Blog What You Want To

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“What should I write about on my new blog?” is a question I’m asked very often. I always reply with my own question, “What do you want to write about?” which always leads to an interesting conversation, so today I figured I’d take to my blog to blog about blogging, because I want to.

A lot of folks think they need to pick one subject to write about in order to build an audience fast and get rich quick, and they’re not wrong. If you write only about fish, people looking for sites about fish will find you often, and ad revenue and subscriptions can build up quick if your content is good. But, are you willing to write about fish daily or weekly for the next year or more? I’m asking not only do you have the knowledge at hand, but are you ready to put in the work solely about fish? Some people are, the existence of popular single-subject sites is proof of that, but even most of their founders have taken a back seat and hired writers instead.

Burnout is real, and if you find yourself repeatedly doing something you don’t enjoy, you may find yourself giving up or paying someone else to do the work. I know this, not only from watching single-subject sites fail over burnout, but from having personally experienced it too. I kept my Splash Panel and Rewatch reviews going for quite some time, but eventually putting the work into them became tedious. I just didn’t enjoy them anymore, and by extension, I didn’t enjoy blogging anymore.

There’s an alternative to having a single-subject site, and that’s to just write what you want to when you want to. When inspiration strikes, write it down and share it. Don’t hold yourself to a single subject or schedule, just show the world who you are. If you don’t have time to write a post at the moment, jot some notes down really quick and write it up the next day. You won’t build a following as fast as you would with a single-subject, but I can say from experience that audience will hang around a lot longer. They won’t be one-time visitors from a search engine, they’ll be long-time subscribers. That’s what I used to do around here, and I think that’s what I’ll do again.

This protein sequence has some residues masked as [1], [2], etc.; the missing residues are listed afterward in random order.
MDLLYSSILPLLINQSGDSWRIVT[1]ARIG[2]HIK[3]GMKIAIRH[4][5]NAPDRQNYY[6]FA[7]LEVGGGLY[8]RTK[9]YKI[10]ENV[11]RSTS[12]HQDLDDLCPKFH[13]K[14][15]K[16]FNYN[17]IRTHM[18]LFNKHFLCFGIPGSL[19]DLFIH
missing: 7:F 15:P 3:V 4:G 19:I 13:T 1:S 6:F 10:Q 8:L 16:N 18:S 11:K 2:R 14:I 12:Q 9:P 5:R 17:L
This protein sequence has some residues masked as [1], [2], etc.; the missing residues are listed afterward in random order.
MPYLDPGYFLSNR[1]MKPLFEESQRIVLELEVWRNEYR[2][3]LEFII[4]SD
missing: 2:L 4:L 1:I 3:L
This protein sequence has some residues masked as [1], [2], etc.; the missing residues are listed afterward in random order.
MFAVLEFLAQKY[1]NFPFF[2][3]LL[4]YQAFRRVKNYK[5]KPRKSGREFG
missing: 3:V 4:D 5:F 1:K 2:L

If you’re burning out over a single subject and don’t know how to get out of that rut, start by sharing small bits of content you enjoy elsewhere. I really have to credit MLTSHP and Tumblr for reminding what it felt like to just share what I want to without being beholden to expectations, and for that reason, I’ll keep sharing things there. Stop by MacManX Aside or signup for MLTSHP any time for some random fun, but do expect more longer form random fun here from now on.

Writing for a single-subject on a schedule will almost certainly grow your site quicker, but it’s nowhere near as fun as sharing yourself with the world by sharing what you like when you’re inspired to. And, if you’ve never blogged before, stop by where we’ll be happy to get you started!

8 responses

  1. > share what I want to without being beholden to expectations

    That’s something I’ve struggled with recently.

    I went and watched the Leonids meteor shower with my kids recently, and it was a beautiful night that I hope to remember for a long time. I wanted to preserve it in writing, but didn’t know where to share it. On my blog? No, that’s web dev focused, my subscribers won’t want to hear that… Maybe instagram? I didn’t have a photo…

    I think I should start using tumblr for that, or start posting it to my blog and not worry about it 😅

    1. Give Tumblr a try for that, it’s easy to get started with, so it should open up a desire to share more things like that.

      As that grows, start thinking about whether you want stuff like that on your main blog or if you want to start up a second blog. Personally, I’d recommend keeping it all under one blog, but choose what works for you. 🙂

  2. I love this advice, James! I’d never thought of the burnout factor for a single subject site (or having to constantly generate new material for it). I also blog about whatever I want whenever I want, so I love getting validation for that here 😂.

    1. Happy to help with that validation! 🙂

    2. I like your advice and will make this post one of my inspirations.

      I also like this inspiring posts about what to blog by Matt
      ( I like the idea of writing blog for the current and future self and also special ones. After that, for people.

      1. Yep, I keep Matt’s words on that in mind every time I blog, and I had some similar thoughts on Likes as well:

  3. Hey James, I’ve been through the burnout myself trying to create useful content that people can actually get value from and take action upon, but been limited by a narrow topic.

    It’s tough, no doubt, especially when juggling a couple of kids and working night shifts at the same time, then writing blog posts that are banging on about the same old stuff.

    There’s no fun in scraping the barrel for fresh content ideas when I have already covered everything there is to say on a narrow topic.

    This is why I stopped focusing on creating blogs with such a narrow topic and went more broad within a topic I’m passionate about, as then you have the freedom to explore a wide range of diverse areas within that niche.

    This post reminded me of that shift which is like a weight off my shoulders and gives me the room to breathe.

    All the best.

    1. It sure is nice to have room to breathe isn’t it? Blogging should be fun. 🙂